Poor Sucking Reflex

It’s also referred to as “Dummy” kid (foal, calf). In the ongoing saga of Lil Snooks’ rejected kids, this story continues. On Friday night we made a valiant effort to try and get their mother to take them. When it was clear she would not, we tried every one of our mother does to see whether they were willing to surrogate them, even though we knew this was really a long shot. Our older does weren’t fooled one bit and quickly pushed them aside. Bitty Betty was curious. She had kidded only 2 days prior and we had lost one of her doelings, so we wondered if she might possibly be fooled. She licked them but would not nurse them. But she also did not clearly reject them and she was comfortable with them being in her pen. We finally decided we’d pursue this in the morning and brought the kids into the house. By the time we got to bed is was after 2am and then we got up every 2 hours to feed the newborn rejected kids. The little black one took the bottle fairly well the first 2 feedings, passed her meconium and seemed a bit weaker than her sister. Subsequent feedings she took fewer and fewer amounts of food and then stopped sucking all together. We were exhausted from the lack of sleep but knew we needed to persist.

We knew that not eating for a newborn was not a good sign so we figured out how to tube feed. We did this about 3-4 different times but she seemed to not be thriving and we were seriously scared that we were going to lose her. Around noon on Sunday Mike realized that neither of the kids had pooped since passing the meconium and then I noticed how much the black one’s belly was rounded out. This was serious and we then needed to figure out how to give tiny baby goats enemas.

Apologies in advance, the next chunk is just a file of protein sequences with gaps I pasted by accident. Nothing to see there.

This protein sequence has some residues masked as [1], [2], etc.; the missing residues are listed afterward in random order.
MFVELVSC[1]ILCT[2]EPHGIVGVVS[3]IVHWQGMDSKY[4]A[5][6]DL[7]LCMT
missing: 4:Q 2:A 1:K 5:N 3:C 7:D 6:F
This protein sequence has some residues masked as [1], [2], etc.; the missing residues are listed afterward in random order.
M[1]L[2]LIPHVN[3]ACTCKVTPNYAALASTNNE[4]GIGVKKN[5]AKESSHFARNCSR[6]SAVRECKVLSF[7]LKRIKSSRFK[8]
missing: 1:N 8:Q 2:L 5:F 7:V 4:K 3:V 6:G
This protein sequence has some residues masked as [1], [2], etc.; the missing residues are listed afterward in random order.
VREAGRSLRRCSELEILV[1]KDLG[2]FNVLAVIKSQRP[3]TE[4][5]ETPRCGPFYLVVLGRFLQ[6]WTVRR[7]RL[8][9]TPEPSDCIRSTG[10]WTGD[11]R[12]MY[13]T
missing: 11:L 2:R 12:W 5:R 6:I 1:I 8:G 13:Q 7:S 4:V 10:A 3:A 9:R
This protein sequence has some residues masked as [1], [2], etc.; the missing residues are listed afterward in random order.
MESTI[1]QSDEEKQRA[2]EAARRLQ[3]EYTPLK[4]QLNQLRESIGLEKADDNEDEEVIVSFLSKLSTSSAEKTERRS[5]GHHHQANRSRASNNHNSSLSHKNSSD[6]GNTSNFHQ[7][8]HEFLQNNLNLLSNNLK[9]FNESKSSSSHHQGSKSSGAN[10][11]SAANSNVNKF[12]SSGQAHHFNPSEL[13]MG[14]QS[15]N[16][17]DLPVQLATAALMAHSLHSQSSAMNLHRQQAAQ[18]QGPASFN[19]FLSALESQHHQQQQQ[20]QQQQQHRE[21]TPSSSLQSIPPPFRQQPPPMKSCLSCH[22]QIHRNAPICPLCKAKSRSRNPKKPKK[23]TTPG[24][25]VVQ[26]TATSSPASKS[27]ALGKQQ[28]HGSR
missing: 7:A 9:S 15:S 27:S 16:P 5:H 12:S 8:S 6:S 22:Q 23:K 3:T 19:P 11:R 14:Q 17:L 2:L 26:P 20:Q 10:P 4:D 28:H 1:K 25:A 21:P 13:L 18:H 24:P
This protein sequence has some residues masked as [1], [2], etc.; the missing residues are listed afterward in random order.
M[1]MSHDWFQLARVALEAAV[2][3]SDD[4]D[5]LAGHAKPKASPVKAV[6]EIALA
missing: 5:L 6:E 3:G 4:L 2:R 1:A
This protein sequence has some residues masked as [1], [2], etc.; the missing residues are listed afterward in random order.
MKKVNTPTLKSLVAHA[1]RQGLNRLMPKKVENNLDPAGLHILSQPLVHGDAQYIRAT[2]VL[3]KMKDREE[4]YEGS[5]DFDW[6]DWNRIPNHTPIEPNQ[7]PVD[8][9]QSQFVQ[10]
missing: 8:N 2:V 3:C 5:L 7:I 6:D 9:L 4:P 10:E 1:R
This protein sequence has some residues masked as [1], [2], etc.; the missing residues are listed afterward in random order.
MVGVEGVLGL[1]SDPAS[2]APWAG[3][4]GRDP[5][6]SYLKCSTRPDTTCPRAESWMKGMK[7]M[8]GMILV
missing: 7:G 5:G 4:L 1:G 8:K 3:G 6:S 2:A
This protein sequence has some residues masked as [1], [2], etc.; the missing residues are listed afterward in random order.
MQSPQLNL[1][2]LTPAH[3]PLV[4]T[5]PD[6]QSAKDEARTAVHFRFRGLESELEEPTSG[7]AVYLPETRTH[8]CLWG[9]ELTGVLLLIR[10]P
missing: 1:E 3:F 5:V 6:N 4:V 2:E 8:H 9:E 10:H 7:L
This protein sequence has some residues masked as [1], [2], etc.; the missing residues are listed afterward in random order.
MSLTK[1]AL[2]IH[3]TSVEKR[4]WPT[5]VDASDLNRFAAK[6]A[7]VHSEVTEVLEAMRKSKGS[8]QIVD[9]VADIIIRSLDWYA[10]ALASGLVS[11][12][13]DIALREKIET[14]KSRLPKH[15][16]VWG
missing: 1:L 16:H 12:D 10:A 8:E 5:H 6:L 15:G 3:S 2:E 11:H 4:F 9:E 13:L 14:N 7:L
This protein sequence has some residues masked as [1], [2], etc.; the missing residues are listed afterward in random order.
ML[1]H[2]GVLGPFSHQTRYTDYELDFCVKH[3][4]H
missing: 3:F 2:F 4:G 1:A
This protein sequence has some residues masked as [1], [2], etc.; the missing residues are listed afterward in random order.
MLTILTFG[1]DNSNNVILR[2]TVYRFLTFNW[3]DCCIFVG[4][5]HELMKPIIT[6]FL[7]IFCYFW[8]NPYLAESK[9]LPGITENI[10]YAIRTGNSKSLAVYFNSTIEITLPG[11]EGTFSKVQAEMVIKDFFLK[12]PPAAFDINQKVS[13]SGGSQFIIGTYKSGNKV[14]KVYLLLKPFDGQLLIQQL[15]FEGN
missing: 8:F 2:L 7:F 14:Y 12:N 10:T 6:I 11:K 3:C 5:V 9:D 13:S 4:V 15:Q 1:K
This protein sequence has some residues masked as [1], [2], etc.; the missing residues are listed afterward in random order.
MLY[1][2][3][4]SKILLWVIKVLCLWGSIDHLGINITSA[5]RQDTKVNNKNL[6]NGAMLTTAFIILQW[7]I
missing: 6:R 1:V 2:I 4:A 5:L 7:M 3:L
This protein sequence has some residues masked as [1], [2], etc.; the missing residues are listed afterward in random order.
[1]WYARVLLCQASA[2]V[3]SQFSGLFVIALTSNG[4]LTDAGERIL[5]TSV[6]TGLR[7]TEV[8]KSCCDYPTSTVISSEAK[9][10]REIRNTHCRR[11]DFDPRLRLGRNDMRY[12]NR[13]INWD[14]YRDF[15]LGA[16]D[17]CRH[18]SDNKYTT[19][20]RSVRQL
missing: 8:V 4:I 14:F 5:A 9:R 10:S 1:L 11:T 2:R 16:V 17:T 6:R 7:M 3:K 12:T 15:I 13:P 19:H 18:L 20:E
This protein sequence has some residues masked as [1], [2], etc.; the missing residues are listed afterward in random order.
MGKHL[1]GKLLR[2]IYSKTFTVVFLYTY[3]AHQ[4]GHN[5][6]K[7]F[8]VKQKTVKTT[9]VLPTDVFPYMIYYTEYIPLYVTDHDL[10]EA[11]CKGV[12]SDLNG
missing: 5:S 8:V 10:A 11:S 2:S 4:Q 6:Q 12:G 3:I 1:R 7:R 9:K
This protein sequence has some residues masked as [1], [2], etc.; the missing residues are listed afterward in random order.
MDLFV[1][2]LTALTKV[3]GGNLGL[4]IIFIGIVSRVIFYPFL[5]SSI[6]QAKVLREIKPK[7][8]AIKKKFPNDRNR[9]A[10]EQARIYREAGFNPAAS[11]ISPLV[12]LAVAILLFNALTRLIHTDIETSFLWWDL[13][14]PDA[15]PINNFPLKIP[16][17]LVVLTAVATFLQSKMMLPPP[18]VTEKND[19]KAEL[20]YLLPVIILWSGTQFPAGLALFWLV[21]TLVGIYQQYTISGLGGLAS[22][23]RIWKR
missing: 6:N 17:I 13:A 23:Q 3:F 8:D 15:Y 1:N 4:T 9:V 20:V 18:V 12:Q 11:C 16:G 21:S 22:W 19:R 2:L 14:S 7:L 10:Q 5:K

We researched this and found directions: Make certain to use warm water so that you don’t lower their body temperature, use a little bit of dish soap, find a small container to put the warm soapy water in that has a tip you can insert into their rectum (fortunately I had on old hair coloring bottle that was perfect), Mark the bottle for 9 ml. Fill the bottle the directed amount and gently insert into the rectum taking care to only insert very shallowly and slowly squeeze the water into the kid. Let them run around so do this in a tub or walk-in shower, can be repeated up to 8-10 times until the blockage has passed. It worked perfectly and both kids passed a good amount of poop.

The white faced one was immediately more perky but the black one still had no interest in eating the next 2 feeding times even though she seemed excited about the prospect of eating. She wouldn’t suck when we put the bottle in her mouth even though she had done it 2x prior. We worried that she was developing Enterotoxicosis and we did not have C & D Antitoxin on hand. We ordered it to be shipped next day, but this means we wouldn’t receive it until Tuesday. I looked for emergency vet clinics calling them to see if anyone had C & D antitoxin on hand. None did, as they all only handle dogs and cats. My vet called us back after we left a message but shockingly told me she had no idea what C & D Antitoxin was. WHAT!!?? How does a vet that does farm animals not know what C & D Antitoxin is? After many hours of research and fretting we went to bed hoping that we were wrong and hoping we did not have a dead baby on our hands the next time we got up to feed.